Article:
We grew up, and we had a lot of fun. There were just two boys then in our family. People would ask, “What was it like growing up in your home?” Well, we basically fought every day until we were fifteen. That’s what boys do, and so many mothers of boys say, “My kids fight!” We fought every day! We took a beating for it too, but anyway, we had a great time growing up, especially in North Carolina. We had all four seasons there. When it snowed, we’d have this big old sled, and we’d go down the hill. It was a great childhood in many ways.
My mom likes to tell the story of when we went out to this gigantic Christmas tree farm when I was four years old. I was looking over a valley at hills of Christmas trees stretching for miles and miles. I looked up, and I said out loud, “This is God’s beautiful world!” My mom has always remembered that story and she loves to tell it. I think it’s interesting—I don’t think there have been many four year old atheists in the world! Not even Richard Dawkins’ son. There is something built in kids that when you are born, and you grow up and see the world and its complexities, you realize that there is a big God behind all of it. I knew that intuitively. I was also raised in a family that believed in God and the Bible, and they tried to teach my brother and me how to live out the words of the Bible. That’s what our family was like growing up. They nurtured our belief, our faith, and our trust in God at a very young age. I’m thankful for that.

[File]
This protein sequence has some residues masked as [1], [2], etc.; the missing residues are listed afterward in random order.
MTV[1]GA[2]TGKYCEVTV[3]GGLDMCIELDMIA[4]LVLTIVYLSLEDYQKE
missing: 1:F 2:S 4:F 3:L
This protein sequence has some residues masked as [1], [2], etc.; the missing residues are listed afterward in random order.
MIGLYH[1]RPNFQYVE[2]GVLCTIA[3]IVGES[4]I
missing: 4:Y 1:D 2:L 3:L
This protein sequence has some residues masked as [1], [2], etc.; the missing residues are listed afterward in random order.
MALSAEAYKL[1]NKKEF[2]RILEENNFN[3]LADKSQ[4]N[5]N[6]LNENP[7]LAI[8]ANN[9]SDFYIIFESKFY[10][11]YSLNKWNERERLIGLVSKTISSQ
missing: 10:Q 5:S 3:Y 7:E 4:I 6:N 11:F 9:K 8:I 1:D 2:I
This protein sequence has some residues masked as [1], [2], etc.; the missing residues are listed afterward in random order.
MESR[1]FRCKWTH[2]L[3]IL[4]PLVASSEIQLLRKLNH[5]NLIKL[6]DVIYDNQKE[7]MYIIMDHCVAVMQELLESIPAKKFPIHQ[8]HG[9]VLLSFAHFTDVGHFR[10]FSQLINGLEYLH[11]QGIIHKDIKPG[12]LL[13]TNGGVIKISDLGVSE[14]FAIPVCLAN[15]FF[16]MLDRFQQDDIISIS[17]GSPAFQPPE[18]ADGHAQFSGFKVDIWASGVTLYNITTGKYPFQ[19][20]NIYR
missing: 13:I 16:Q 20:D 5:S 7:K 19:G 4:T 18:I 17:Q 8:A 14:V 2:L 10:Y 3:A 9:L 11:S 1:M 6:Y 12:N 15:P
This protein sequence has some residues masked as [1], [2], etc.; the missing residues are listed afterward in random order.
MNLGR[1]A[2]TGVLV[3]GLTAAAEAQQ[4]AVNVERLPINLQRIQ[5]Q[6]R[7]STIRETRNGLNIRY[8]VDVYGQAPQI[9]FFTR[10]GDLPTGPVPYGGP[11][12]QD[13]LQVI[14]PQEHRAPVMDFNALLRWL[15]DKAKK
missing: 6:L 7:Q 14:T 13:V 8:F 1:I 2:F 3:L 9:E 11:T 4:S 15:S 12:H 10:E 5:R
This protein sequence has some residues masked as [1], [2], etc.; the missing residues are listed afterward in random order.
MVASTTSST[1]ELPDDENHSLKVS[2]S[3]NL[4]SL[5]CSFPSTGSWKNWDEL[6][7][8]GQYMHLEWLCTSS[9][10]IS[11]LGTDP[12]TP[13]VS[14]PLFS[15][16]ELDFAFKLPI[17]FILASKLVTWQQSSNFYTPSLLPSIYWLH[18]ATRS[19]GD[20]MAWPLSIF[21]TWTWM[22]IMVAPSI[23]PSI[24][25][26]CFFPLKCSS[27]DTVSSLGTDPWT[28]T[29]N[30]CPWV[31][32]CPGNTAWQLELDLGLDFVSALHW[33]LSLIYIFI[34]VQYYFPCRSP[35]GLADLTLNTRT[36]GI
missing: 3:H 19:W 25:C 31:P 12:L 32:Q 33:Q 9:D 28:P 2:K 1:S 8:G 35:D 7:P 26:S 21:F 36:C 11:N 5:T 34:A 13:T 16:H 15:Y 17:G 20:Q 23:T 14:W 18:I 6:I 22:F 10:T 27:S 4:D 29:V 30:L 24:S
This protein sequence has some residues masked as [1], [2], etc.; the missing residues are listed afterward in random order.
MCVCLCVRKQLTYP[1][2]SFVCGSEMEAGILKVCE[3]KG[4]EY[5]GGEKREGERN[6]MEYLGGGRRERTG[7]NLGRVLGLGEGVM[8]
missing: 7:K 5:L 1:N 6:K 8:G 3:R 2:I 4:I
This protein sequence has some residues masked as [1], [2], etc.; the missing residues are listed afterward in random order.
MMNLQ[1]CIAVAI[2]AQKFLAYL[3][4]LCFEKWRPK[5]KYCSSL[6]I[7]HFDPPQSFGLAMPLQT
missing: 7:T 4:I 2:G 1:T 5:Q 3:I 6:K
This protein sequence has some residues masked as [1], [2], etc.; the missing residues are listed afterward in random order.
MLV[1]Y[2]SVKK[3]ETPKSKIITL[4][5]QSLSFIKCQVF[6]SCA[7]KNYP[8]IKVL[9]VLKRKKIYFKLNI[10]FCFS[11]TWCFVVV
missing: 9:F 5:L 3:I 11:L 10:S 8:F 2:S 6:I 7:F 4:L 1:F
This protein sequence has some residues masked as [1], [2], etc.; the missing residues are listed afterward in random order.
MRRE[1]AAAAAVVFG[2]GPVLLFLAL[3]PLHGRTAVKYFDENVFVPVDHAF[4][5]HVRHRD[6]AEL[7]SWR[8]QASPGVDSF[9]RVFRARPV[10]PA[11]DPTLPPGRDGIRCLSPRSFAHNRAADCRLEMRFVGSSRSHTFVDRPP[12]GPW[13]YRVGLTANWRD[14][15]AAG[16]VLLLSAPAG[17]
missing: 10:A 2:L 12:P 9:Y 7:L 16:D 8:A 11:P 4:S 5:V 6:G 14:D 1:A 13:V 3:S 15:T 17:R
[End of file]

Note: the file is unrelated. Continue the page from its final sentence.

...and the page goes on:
After five years in North Carolina, my dad got a call from a church in Taylors, South Carolina, which is just outside of Greenville. They asked him if he would come and be the pastor of their church, the First Baptist Church of Taylors. At the time my dad was the pastor of the First Baptist Church of Canton. My dad prayed about it, thought about it, and talked to my mom about it. I don’t know if we had a family meeting back then or not, but if we did, it meant we were moving. So we moved to Taylors. Taylors was a great town. There were a lot of young families there, and it was a great place to live for just a little while.